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EPC requirements for landlords and rental homes 

Energy Performance Certificate (EPC) requirements for landlords and rented properties: what are the rules? 

The government was planning on introducing energy efficiency targets for landlords in England and Wales. From 2025, it was proposed that new tenancies would only be possible if a rental property had an Energy Performance Certificate (EPC) of C or higher. And from 2028, the rule would also apply to existing tenancies.

In September 2023, the prime minister announced these proposals will no longer be going ahead.  

What are the current minimum EPC requirements for landlords? 

Since 2018, when the Minimum Energy Efficiency Standards (MEES) rules were introduced, the minimum EPC rating for a rental home has been set at E.

What does MEES stand for and how does this apply to landlords?  

The Minimum Energy Efficiency Standards (MEES) are a set of rules relating to rental homes. They were first introduced in England and Wales in 2015. 

In 2018, MEES made it illegal for private landlords to rent a property that has an EPC rating below E. That means that any homes rated F or G can’t be offered for rent until their rating is improved. 

To find out more, or to check the EPC rating of your property, take a look at our guide to Energy Performance Certificates.  

I’m thinking of renting out my property – how do I get a landlord’s EPC?

You can find an accredited assessor, who’ll be able to provide you with an Energy Performance Certificate. Government regulations require all rental properties to have an EPC rating of E or higher before being let to tenants.

If your property has an EPC rating below E, but is eligible for an exemption under the government’s guidelines, you can also apply for an exemption via the government website.

Do I need to renew an EPC during a tenancy?  

Not if you have the same tenants in the property and you’re not making any changes to their tenancy agreement. You only need to renew an expired EPC when you plan to market the property for new tenants, or if you want to reflect improvements you’ve made to a property that will result in an improved rating.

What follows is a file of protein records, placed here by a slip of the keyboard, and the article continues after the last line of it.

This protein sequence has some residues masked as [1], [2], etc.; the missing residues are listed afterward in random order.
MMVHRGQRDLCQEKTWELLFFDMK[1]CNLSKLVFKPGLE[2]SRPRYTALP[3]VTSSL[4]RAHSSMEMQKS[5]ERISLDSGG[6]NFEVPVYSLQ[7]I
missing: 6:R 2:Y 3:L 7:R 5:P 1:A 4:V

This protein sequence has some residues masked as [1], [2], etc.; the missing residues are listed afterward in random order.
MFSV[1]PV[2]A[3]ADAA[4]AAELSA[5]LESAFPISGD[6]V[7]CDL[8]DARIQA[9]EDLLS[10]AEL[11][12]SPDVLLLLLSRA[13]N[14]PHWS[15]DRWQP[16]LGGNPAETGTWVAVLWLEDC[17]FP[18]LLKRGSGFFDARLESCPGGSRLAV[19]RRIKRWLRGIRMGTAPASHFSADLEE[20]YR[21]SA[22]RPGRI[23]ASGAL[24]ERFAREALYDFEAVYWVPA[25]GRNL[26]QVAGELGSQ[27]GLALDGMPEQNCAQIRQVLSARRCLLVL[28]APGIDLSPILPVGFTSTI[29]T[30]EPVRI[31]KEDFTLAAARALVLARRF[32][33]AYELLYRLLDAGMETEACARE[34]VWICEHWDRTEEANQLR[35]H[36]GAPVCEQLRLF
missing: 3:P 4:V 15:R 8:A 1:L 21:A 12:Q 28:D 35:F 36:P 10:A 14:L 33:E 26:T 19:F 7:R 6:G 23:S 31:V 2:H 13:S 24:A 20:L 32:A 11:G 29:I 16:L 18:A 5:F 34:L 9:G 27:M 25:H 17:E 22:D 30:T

How often do landlords need an EPC? 

An EPC lasts for 10 years, no matter how many times the property is bought, sold or let. 

Can landlords be fined for not having EPC? 

Yes. Local authorities have the power to issue fines of £500 if you don’t make a copy of the EPC available to your tenant, and up to £5,000 for not having a valid EPC.

Do I need my tenant’s permission before arranging an EPC assessment? 

Yes, it’s a legal requirement to give tenants at least 24 hours written notice before an EPC assessment. 

Are my tenants entitled to a copy of the EPC? 

Yes, it’s a legal requirement for you to give a copy of the EPC to your tenants. 

What’s the average cost of making improvements to improve an EPC rating? 

It depends on the size of your rental property. The government estimates the average cost to landlords of making improvements to reach an EPC rating of C is around £4,700. For larger, and older homes, this cost will be significantly higher.  

What will happen if I can’t afford to make the improvements to my rental homes in time? 

At the moment, if you make improvements that cost up to £3,500 – and you still can’t improve your property to the minimum rating of an E – you can register for an ‘all improvements made’ exemption. 

Further details on these exemptions and how to apply are here

What financial assistance is the government offering? 

The government’s Spring Statement in April 2022 announced a zero-rate of VAT on certain materials used for EPC rating improvements. This includes insulation, controls for heating and hot water supply, solar panels and heat pumps.  

It’s also worth checking if your local council offers any financial incentives for energy-efficient improvements. 

What are the EPC requirements for landlords and rented homes in Scotland? 

Since March 2022, all privately rented homes in Scotland must have an EPC rating between A and E. And from April 2022, all new tenancies have required a rating of D or above. 

All rented homes must be rated D or above by 31 March 2025, although it’s possible this date will be altered because of delays caused by Covid. Unlike in England and Wales, all historic buildings require an EPC before they’re allowed to be rented out. 

The energy-efficiency regulations for private rental properties in Scotland can be found here

And a list of EPC assessors in Scotland is here

In Scotland, as in England and Wales, EPCs last for 10 years. It’s illegal to rent a property to a new tenant without one, incurring a minimum fine of £500. The Scottish government offers grants and interest-free loans to cover some energy-efficient home improvements. You can find out more here.  

And in Northern Ireland? 

In Northern Ireland, EPCs are a requirement for anyone selling or renting a property – with a fine of £200 for landlords without one. But there is no set minimum standard to be met. A list of assessors is available here

READ MORE: Your guide to Energy Performance Certificates (EPCs)

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